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I don't know whether this question is in order here. I do a bit of teaching and I am preparing my own notes but I thought that his should not be necessary.

In which book/pdf on the web can we find a basic but rigorous treatment of the notions

  • return (log,geometric)
  • expected return (arithmetic/geometric)
  • volatility (annualizing, ...)
  • Sharpe ratio
  • maybe more (e.g. draw down)

both in the case of one asset and in the portfolio setting (where matrix algebra can be applied).

I would love to have this one paper from the net that containes this short intro. It would answer 10% of the questions posted here too.

If it is not on the web - let us write it ;)

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    $\begingroup$ I love this question already! ...and hope that we will get a lot of interesting answers! $\endgroup$ – vonjd May 2 '16 at 13:29
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If I had to give only one title this would be it:

FT Guide to Understanding Finance by J. Estrada (Second Edition published 2011)

It explains all of the above concepts (and more) in a very accessible, yet mathematically correct manner.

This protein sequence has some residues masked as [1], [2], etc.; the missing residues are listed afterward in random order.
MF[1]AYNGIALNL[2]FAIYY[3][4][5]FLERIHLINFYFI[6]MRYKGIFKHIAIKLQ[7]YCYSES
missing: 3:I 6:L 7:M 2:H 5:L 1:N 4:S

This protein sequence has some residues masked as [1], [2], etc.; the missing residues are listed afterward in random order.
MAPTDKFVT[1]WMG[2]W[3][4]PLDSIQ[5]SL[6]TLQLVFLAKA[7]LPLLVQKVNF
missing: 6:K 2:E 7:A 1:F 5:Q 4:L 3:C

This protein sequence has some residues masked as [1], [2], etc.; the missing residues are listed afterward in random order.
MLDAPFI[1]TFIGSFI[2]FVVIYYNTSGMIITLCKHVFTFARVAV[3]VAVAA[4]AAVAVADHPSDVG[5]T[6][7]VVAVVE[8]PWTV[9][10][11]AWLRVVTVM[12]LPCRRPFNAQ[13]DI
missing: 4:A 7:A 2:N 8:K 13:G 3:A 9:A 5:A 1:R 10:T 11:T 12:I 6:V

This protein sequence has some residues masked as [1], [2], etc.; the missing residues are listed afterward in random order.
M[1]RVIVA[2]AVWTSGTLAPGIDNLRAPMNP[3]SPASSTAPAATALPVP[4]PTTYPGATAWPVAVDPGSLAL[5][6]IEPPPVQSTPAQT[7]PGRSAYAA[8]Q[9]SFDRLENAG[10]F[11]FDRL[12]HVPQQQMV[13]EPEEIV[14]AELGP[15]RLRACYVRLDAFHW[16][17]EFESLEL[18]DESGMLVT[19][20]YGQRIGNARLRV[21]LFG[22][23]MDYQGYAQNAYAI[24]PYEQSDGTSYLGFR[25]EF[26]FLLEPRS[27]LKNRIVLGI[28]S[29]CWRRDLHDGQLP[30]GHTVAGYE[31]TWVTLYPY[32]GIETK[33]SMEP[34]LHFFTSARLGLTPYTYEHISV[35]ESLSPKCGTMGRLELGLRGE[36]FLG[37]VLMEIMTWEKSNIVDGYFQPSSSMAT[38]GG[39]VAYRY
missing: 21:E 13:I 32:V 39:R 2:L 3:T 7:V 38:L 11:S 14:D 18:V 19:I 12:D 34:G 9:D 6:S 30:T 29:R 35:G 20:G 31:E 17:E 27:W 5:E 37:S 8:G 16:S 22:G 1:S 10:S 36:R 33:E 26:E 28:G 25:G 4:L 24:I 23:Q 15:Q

A sample can be found: Here

The only thing is that it is not really short (the first part, i.e. up to p. 150, is relevant here) but you can be sure that your students will understand those topics thoroughly afterwards!

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  • $\begingroup$ Thanks for this answer and pointing to the book. I wonder whether useful lecture notes about this topic - that students could download for free- lie around on the web somewhere too. $\endgroup$ – Richard May 2 '16 at 13:57
  • $\begingroup$ I have found "Finance in a nutshell - A no-nonsense companion to the tools and techniques in fianace" by the same author (Javier Estrada) in my collection. It is from 2005 but the basics should be the same. Estrada seems to be a good choice for the basics. $\endgroup$ – Richard May 3 '16 at 6:42
  • $\begingroup$ @Richard: Yes, I think this is the title of the first edition. $\endgroup$ – vonjd May 3 '16 at 9:59
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Financial markets & Corporate Strategy - Grinblatt & Titman

The book is very intuitive, but as a consequence less comprehensive than ex. Options, Futures, and other Derivatives by Hull (which is seen as the basic foundation of everything quant in some parts of the industry.)

A great entry level book to finance, and is publically avaliable here: http://down.cenet.org.cn/upfile/10/2013410233155145.pdf

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I am biased, but I am fond of the notes I wrote: a Short Sharpe Course.

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  • $\begingroup$ Thank you! I like these notes as they are self contained and offer a lot of useful stuff besides SR! $\endgroup$ – Richard Jan 22 '18 at 7:55

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